# 2.1 Calculating a result following a percentage increase or decrease

In this section you will concentrate on how to find out the result of a percentage increase and decrease. Like lots of things in maths, there’s more than one way of working this out. The way shown here is designed to make some of the later sections this week easier.

Let’s see how it works with a couple of examples.

A coat originally priced at £80 is now in the sale with 30% off. What is the new sale price?

The original price was £80. That corresponds to 100%. It now has 30% off, so that means you are left with 100% − 30% = 70%. Therefore, to find out how much the coat costs now, you need to find 70% of £80.

To do that, you need to multiply £80 by , so

which can be cancelled down to leave .

Now take a look at an example of a percentage increase.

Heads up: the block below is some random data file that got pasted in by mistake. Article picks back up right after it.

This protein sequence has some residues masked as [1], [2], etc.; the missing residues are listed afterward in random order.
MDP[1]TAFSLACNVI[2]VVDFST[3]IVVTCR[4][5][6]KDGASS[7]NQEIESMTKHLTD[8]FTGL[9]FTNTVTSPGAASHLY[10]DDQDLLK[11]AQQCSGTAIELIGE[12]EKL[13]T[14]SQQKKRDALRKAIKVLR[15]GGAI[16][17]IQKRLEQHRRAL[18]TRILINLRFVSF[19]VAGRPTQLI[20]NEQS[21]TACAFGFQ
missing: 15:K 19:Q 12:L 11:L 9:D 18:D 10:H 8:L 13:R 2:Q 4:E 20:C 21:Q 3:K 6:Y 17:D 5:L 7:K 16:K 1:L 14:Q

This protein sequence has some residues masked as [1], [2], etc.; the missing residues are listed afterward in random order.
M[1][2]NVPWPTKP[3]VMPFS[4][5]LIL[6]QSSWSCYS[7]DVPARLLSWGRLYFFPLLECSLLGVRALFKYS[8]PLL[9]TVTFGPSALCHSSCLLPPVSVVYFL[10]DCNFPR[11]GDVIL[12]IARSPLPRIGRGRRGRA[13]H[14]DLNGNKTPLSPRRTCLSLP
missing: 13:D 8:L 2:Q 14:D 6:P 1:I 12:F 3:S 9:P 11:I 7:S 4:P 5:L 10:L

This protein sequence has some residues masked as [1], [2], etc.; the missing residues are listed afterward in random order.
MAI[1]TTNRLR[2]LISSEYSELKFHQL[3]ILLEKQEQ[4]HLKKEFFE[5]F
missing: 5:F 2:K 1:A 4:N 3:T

In 2012, a house was sold for £180 000. Its value has now increased by 35%. What is it now worth?

The house started at £180 000 which corresponds to 100%. It’s worth 35% more so the price now corresponds to 135%.

To find its current price you need to find 135% of £180 000. To do that, you need to multiply £180 000 by so

which can be cancelled down to leave .

Now have a go yourself.

## Activity 5 Percentage increases and decreases

- A type of chocolate used to come in 200g bars. The new bars are 15% smaller than the old ones. How big are the new bars?

### Answer

The new chocolate bar is 100% – 15% = 85% the size of the old one. To work out the size of the new bar, you therefore need to find 85% of 200g.

- In an old job I earnt £25 000 a year. In my new job I earn 10% more. What do I earn now?

### Answer

The new pay is 100% + 10% = 110% of the old pay. So to work out the new pay, you need to find 110% of £25000.